You may never imagine a situation in which the police arrest you, but many people find themselves in the back of a patrol car because an officer suspected they were driving while intoxicated.
It can be helpful to know what to do and what not to do if police do arrest you. Being prepared can help you avoid making critical mistakes that could hurt your defense.
Talking to police
A scene that often plays out on television crime shows is that of the police officer reading a suspect his or her Miranda Rights at the time of arrest. This Miranda warning informs people of their right to remain silent in the face of police questioning. You do not have to talk to police when you are under arrest; in fact, you should avoid answering questions or volunteering information. This right protects you from self-incrimination.
In addition to not speaking to police, you should avoid discussing your arrest or your case or its circumstances with anyone else, except your attorney. You may feel a temptation to express your feelings of outrage, confusion, or anger on social media, but this is another big thing you must avoid. Anything you post online can come back to haunt you and damage your defense.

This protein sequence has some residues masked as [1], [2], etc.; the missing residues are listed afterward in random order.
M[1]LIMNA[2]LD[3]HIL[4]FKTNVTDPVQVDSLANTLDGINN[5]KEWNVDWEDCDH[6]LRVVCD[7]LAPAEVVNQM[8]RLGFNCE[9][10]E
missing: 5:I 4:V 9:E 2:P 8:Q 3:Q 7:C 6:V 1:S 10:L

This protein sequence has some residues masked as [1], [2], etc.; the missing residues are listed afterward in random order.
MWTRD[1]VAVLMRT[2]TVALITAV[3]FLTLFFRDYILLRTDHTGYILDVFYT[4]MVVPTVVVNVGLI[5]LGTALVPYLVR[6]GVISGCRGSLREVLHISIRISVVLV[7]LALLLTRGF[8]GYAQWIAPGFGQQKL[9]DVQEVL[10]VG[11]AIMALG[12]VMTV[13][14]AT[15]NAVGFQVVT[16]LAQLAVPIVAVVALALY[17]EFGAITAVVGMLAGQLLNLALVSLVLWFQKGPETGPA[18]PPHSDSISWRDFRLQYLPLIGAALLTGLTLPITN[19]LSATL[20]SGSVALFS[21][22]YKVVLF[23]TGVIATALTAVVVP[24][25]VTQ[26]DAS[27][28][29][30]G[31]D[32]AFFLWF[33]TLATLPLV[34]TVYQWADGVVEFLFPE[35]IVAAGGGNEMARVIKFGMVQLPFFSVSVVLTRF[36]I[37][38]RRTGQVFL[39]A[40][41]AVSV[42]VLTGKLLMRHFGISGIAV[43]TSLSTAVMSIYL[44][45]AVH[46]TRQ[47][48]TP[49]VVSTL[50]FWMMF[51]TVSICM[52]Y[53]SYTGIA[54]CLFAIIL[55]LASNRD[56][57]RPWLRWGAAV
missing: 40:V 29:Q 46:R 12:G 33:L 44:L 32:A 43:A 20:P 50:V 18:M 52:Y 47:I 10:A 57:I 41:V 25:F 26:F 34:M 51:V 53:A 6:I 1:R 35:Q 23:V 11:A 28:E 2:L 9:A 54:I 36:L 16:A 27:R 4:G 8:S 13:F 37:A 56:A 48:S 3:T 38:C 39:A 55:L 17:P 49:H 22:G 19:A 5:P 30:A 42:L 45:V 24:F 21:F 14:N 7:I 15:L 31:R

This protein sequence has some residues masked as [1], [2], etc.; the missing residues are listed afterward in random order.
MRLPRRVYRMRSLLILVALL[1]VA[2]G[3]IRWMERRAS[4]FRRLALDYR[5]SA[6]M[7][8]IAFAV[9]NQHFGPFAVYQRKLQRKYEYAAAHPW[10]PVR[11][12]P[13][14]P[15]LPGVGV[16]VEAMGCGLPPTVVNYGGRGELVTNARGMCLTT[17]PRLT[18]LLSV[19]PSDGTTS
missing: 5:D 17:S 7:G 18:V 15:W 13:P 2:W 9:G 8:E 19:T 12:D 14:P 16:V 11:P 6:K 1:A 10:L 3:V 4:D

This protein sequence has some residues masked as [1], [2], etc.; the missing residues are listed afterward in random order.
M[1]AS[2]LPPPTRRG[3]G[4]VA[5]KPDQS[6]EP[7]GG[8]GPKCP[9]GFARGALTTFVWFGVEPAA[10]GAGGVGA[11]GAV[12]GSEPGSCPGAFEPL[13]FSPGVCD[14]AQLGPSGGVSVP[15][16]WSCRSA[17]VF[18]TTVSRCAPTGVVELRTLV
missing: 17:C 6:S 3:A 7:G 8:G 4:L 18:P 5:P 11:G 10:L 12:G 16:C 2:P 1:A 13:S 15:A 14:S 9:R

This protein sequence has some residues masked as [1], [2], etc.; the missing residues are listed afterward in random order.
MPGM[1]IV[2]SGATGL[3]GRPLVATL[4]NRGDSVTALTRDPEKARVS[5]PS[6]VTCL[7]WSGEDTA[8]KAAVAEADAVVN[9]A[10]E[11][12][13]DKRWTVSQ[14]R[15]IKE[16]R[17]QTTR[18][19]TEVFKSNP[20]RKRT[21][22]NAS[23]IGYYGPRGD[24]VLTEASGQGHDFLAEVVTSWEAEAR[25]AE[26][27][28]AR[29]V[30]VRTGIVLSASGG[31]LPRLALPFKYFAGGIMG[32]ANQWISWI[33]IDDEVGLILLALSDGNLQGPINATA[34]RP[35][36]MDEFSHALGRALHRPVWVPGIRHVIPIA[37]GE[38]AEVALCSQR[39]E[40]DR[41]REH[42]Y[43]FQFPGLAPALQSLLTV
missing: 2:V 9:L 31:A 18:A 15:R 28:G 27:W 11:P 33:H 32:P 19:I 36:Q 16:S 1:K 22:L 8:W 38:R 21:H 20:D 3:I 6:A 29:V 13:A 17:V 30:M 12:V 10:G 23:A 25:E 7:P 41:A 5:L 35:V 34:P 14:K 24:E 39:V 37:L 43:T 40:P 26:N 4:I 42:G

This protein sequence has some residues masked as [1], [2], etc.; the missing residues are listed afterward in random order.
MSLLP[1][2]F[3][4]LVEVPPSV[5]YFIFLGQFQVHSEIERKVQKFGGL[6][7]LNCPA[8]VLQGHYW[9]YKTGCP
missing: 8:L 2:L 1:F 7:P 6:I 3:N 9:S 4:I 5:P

Losing control or acting disrespectfully
You must be respectful at all times in your interactions with law enforcement. When you are under the heat and pressure of an arrest situation, you may feel the urge to respond or argue with the officers arresting you. However, you should remain calm and collected and refrain from shouting, using profanity or any other disrespectful displays. Being polite and cooperative certainly cannot hurt your case, and for this reason, it is in your best interest to make your best efforts to do so.
Remember, if a police officer arrests you, you are not obligated to answer questions or to offer any details regarding what happened. Follow the advice of your criminal defense attorney so that you do not inadvertently damage your case.